You are developing a reputation for misrepresenting facts, speaking from positions of ignorance as if you were an authority, or simply lying whenever it is convenient for your position or your earlier comments.

    At what point should we start asking you to cite the source for every ‘fact’ you assert?

  12. A secret to us. My typo may have made that unclear. The gaming public. Not developers, not people who apply for contracts. How much clearer must I be? I said (TWICE!!!), that Polytron knew about this going in. Please read what I wrote.

    As far as I know MS hasn’t publicly posted that they charge 40k for a second patch, but it IS likely the cost. I said this before as well.

    Why do I have to keep doing this?

    From comment #3: “Also, that Polytron would have clearly been aware that after the first patch, any subsequent patches would cost ‘tens of thousands'”.

    From comment #7: “Polytron knew what they were getting into when they agreed to put their game on XLBA.”

  13. Upon further inspection the only source I can find that directly references the 40k price tag on patches is this:


    Everyone who uses that figure, as best as I can tell, is lifting from what Tim Schafer states in this interview. Is this a credible source? It’s enough for me to be sure. Is it the official source? No. What difference does it make? Not much as I said, back in comment #3, that it’s “very likely” to be true.

    I also looked into how to apply for making a game on XBLA. You can contact MS to get more involved if you want to pitch them your idea, via this page:


    Or this page:


    On neither of those pages is the cost of a title update a matter of public record…which is what I was saying. WE don’t get that information. The developer does. In that regard, and that regard alone, it is not a fully disclosed matter of fact. I somehow doubt MS will just hand off XBLA development contract policy willy nilly to people who have no intention of going through with development. Might they? Perhaps I’ll fire off an email and find out?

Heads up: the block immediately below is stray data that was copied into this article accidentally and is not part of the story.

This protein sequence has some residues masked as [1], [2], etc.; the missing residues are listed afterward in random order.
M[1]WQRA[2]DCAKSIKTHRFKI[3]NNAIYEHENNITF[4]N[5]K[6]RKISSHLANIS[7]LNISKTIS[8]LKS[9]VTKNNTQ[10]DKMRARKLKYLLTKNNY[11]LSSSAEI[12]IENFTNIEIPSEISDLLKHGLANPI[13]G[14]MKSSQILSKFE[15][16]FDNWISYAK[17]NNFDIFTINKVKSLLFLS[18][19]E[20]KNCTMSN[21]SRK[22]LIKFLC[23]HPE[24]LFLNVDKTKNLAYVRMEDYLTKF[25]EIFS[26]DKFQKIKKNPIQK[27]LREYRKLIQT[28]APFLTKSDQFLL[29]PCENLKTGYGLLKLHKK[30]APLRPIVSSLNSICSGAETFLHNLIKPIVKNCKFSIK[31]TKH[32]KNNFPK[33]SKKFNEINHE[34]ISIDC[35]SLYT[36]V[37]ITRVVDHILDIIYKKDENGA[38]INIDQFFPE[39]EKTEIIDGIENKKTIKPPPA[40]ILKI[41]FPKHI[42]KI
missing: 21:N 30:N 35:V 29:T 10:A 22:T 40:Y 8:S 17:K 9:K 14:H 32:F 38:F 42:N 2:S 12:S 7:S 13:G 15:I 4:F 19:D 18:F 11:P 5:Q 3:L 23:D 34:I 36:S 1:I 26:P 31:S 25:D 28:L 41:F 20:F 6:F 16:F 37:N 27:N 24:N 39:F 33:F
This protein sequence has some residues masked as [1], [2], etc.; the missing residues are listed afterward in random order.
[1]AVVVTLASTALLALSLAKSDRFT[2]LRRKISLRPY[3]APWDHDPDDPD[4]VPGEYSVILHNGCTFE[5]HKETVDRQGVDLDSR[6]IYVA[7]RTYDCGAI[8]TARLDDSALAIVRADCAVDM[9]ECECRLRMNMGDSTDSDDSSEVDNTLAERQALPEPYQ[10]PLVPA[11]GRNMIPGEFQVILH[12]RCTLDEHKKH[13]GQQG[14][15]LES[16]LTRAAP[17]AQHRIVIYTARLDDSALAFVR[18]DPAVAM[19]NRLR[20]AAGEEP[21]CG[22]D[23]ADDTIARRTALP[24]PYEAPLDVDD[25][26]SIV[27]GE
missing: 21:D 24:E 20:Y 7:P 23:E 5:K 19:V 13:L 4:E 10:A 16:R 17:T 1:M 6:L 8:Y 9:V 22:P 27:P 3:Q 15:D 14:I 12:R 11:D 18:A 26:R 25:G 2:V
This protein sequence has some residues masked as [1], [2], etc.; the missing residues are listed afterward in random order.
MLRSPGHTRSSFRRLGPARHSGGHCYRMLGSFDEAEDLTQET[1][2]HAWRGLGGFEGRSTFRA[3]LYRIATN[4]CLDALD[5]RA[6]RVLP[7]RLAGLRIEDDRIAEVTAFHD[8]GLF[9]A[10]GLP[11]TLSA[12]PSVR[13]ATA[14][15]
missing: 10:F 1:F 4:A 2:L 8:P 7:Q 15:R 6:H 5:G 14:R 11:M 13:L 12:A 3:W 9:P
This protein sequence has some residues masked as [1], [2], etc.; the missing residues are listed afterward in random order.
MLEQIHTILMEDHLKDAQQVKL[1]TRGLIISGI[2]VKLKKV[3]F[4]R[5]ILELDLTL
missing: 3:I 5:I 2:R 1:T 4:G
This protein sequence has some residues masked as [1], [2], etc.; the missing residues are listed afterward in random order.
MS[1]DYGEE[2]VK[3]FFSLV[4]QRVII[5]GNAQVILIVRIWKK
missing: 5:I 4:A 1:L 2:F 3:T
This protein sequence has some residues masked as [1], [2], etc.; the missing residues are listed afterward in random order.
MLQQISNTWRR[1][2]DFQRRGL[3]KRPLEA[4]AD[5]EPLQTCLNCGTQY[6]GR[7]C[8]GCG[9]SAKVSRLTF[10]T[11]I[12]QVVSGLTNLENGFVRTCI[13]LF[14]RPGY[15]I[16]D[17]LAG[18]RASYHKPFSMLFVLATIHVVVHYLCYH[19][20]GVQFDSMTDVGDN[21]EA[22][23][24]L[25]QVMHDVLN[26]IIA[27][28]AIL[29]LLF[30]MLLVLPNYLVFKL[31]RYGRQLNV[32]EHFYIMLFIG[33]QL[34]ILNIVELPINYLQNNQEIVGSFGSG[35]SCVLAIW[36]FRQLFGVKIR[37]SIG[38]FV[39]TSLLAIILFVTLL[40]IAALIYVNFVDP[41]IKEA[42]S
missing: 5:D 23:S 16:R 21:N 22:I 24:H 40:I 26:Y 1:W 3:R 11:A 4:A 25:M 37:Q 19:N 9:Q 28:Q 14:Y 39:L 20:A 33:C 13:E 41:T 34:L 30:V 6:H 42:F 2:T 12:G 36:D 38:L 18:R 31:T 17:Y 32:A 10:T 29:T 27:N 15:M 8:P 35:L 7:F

14. I REFUSE to believe that Mel is real!

    I am utterly convinced that ‘he’ is just one of Lusipurr’s alt accounts which he uses to make himself sound more correct!

  15. It’s true, the only people who have confirmed this are the people who can confirm it: the devs themselves.

    There have been no devs who have denied or commented to the contrary. MS has not denied it, either: only commenting that they cannot discuss individual contracts (as that would require the written and legally obtained permission of the dev.)

    So the only people who have told us are the people who would know, and precisely none of them have said otherwise! In fact, several have confirmed it. But that is not sufficient for our dedicated readers, who want some kind of personal and illegal note from MS. (Whom he apparently considers a more trustworthy source for some reason… perhaps he thinks devs can lie, but MS cannot.)

    Meanwhile, the only people who have told us that Jupiter exists are experts who would know. I mean, I’ve never BEEN there myself. It could be a conspiracy, too! According to Mel, we just can’t trust the people who would know (but apparently we can trust forum-goers on the internet).

    Thanks, Mel!

  16. Today has been a great victory for uninformed opinion! ^_^

  17. It’s a victory for pooping on Mel, SN. As usual we’re now arguing about the littlest of things: In this case the hideous difference between me writing the a comment thread “patches very likely cost 40k” and “patches cost 40k”.

  18. We know that subsequent patches cost $40,000 dollars on XBL. Quibbling over this established feature of the service is about as relevant as saying that “the world very likely continues to exist when I shut my eyes”.

  19. @SiliconNooB

    I was kind of saying that at the end. It is just good business to make sure that products for your system (that you sold at a loss) work properly. Glitchy games should be patched so they are not terrible compared to other platforms they may find themselves on.

    Then again that’s just me hoping. Hoping that the world makes sense and eventually we’ll see everything become consumer friendly and healthy competition.

  20. There is no reason for Microsoft’s XBL policy to be as mean as it is, especially given how much they charge their consumers to use it. If they wanted to restrict the number of incremental patches issued by devs, then they could do something like two free patches in the six months following launch, and then one free patch every six months thereafter.

    By being so petty M$ are only lining their own pockets while making the PS3 more attractive. American gamers really are just as blinkered as (or more so than) the “onry buy Japan” Japanese domestic audience that Western journalism continually moans about. It takes a special kind of idiot to insist that their derp de derp ‘merican console is superior to the PS3 when it continually breaks, is subject to the worst kind of price gouging, and receives far worse support from the console holder.